JIN-490 -- Bad after good: Toyota's shrinking feeling

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J@pan Inc Newsletter
The 'JIN' J@pan Inc Newsletter
A weekly opinion piece on social, economic and political trends
in Japan.
Issue No. 490 Wednesday November 12, 2008, Tokyo

The size of cars seems to be shrinking in equal proportion to the
profits of the world's automakers. On Tuesday, Toyota's IQ mini car
was named as Japan's car of the year. The award, decided by a
committee of 65 auto-industry writers and consultants, came just after
Toyota's stock dropped 17 percent, last week. This was the biggest
decline in 18 years and followed the announcement that the company
would see an operating profit of only $6.9 billion -- a 73.6 percent
decline over last year.

The 1-liter IQ, which costs between 1.4 million yen ($14,300) and 1.6
million yen, may take customers away from BMW's Mini One, priced from
2.08 million yen, and Daimler AG's twin-seat Smart ForTwo, which is
sold from about 1.76 million yen. Toyota will no doubt try to use the
award to lure customers away from its competitors, particularly in the
lucrative US market that it has, up until now, done so well in.

Toyota has also announced that it will release a $5000 car for the
growing Indian market. It'll be another two years until it hits
showroom floors, however. The motoring giant has up until now been
staying away from the Indian small car market but due to slumping
sales in other markets, it can no longer afford to ignore it.

Recently, much has been made of GM's dire position. While Toyota is by
no means in the same boat, it is under increasing stress due to, as
some analysts have said, it being a victim of its own success.

"Toyota has become used to carrying excessive investment, and this has
left it vulnerable in a downsizing," Takaki Nakasishi, a J.P. Morgan
Securities analyst, told Reuters. "It's important to recognize that
the current steep decline in Toyota's earnings is not only a cyclical
problem -- the downturn has been exacerbated by its own structural
problems."

Toyota has invested heavily in its North American plants allowing it
to push its market share from 7.5 percent in 1990 to present 16.3
percent. But strategic missteps like the introduction of the full-size
Tundra pickup truck in 2007 as US consumers began turning away from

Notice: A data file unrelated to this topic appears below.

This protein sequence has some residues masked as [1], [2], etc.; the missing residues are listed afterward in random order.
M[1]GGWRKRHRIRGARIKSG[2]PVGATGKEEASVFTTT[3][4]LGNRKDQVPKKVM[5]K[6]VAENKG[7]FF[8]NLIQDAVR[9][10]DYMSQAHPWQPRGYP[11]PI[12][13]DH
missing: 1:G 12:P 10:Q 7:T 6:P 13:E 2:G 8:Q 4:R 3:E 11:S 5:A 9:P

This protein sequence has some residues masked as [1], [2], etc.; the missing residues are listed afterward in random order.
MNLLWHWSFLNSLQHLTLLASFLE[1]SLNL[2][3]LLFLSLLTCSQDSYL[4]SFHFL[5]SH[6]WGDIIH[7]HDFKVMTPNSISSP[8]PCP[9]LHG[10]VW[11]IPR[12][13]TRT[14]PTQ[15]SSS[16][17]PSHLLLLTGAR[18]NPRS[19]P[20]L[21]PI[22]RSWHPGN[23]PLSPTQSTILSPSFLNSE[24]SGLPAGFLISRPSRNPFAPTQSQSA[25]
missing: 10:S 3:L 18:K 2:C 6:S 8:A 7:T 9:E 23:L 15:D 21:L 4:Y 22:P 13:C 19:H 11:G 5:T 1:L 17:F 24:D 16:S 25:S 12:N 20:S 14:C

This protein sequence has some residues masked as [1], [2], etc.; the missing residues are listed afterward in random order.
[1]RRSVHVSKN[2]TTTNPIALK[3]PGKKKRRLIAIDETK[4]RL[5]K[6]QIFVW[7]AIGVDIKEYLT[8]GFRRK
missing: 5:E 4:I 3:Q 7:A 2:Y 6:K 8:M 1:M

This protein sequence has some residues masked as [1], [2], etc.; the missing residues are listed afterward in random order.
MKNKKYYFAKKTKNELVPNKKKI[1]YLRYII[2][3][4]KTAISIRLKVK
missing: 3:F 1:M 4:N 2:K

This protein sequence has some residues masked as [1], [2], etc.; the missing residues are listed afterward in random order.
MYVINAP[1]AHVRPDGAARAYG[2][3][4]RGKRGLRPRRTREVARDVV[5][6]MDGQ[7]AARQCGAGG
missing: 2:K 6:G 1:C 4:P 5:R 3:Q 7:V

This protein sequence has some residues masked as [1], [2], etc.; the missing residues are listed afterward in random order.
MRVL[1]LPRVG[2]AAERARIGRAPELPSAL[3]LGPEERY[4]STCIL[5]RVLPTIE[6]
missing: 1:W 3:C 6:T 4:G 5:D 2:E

large gas-guzzling SUVs, didn't help.

Due to the fact the company has expanded so heavily, and compounded by
its unwritten policy of refusing to lay off permanent workers, the
economic downturn has hit it harder then some of its rivals. It's
estimated that the policy of keeping idle workers onboard will cost
Toyota $300 million as they twiddle their thumbs as the factories stay
silent.

With the concentrated expansion in the US, the continued strength of
the yen is bad news for the manufacturer as well. On Wednesday the
dollar was valued at 97 yen and some foreign currency experts are
tipping the US dollar to drop when the credit starts to flow freely
again. Meanwhile, the yen is forecast to stay strong which would be
bad news for the manufacturer.

Unlike other overstretched corporations, however, the Japanese
motoring giant does reportedly have about $18.5 billion in cash -- a
comforting fact for investors. The will be no dramatic failing as is
being predicted of GM, but for a company that had looked like it could
do no wrong, it is a dramatic turnaround. It is going to be tough 2009
for Toyota.

Michael Condon.
Editor-in-chief

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Comments

Good to read that the size of Toyota's cars are shrinking (and so the emissions) and it's good they got an award for the IQ mini.

Good to read that Toyota tries to hold on to idle employees. Perhaps they can redirect them to produce more of Toyota's other products, especially those being environmentally friendly.

Good to read about that here on J@pan Inc.

Well, yes, these are the things required in this kind of cases. This is what I discovered when I was on European cruises. I hope that one day all the companies that provide this kind of benefits will make things better.

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